NPH: What is Enterprise’s role?
Christine Madigan: Enterprise Homes is an affordable housing and workforce housing developer. We were particularly interested in opportunities with Bon Secours because it is located in an area of real need and provided us with a partner that shares similar values and mission. Our role has changed over time, but when Bon Secours first came to us, Enterprise assisted with everything from getting the properties and titles and permits to structuring the financing to overseeing design and construction. Over time, that has changed as Bon Secours has built its own development capacity. So now Bon Secours handles the engagement with the local community, all of the local support requirements with local government and financing applications, and also participates in the entire design/development process with us. When the developments are completed, they own and operate the properties, so they provide ongoing asset management once the lease—which they also oversee—is complete. Our primary functions are the financial structuring and negotiations, construction and design oversight, and accounting as the construction moves through the process.
NPH: How many units does Bon Secours now have in Baltimore and what are the future housing goals?
Kleb: We have 648 units of housing in operation. There are six senior disabled apartment buildings and 59 that are row homes that we’ve renovated for apartments for families, so 119 units of the housing is family housing and 530 units are senior/disabled. We’re also working on an apartment building for families that will hopefully start construction around this time next year.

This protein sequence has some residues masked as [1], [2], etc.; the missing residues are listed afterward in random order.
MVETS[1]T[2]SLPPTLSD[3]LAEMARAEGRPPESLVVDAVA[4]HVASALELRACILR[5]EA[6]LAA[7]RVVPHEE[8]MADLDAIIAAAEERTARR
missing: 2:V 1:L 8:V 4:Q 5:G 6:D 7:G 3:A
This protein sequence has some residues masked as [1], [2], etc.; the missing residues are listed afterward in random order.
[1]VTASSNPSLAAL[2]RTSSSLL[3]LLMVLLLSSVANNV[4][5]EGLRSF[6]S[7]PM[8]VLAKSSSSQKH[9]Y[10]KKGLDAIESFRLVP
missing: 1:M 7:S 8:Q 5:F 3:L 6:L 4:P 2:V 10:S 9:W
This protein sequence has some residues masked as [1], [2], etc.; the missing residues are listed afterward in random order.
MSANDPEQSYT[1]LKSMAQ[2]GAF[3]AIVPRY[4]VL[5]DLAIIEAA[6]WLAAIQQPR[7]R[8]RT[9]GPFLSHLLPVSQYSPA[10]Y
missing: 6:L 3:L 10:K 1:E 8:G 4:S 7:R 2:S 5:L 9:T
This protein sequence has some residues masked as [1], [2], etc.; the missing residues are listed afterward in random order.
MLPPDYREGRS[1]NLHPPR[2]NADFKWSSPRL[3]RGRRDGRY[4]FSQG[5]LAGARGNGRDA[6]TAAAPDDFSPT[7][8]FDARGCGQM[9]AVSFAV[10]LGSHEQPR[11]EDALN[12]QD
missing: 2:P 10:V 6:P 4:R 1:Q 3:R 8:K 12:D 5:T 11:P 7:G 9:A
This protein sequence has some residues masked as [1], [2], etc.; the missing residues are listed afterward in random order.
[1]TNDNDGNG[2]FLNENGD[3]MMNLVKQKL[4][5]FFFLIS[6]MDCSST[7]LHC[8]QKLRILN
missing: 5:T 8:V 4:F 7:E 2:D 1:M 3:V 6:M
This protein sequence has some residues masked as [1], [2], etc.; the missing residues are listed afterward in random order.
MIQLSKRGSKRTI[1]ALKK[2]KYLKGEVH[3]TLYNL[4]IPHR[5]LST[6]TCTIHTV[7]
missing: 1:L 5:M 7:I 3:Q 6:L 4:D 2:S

We’d like to approximately double the number of units that we have to about 1,100 to 1,200 units.
NPH: What support have you gotten from the city of Baltimore and the State of Maryland?
Kleb: The city and the state have been strong partners on the financing side as well as zoning approvals and overall support. They’re very supportive because we already have a strong presence in the neighborhoods we serve because of the hospital. And from a neighborhood stabilization/revitalization standpoint, we provide millions of dollars of capital investment. Every single one of our projects, whether it’s been a renovation or a new construction, has been reuse of a formerly vacant space. For example, one of our senior buildings is a former site of a potato chip factory that closed in the early ‘90s. That was a vacant factory and now it’s a living facility.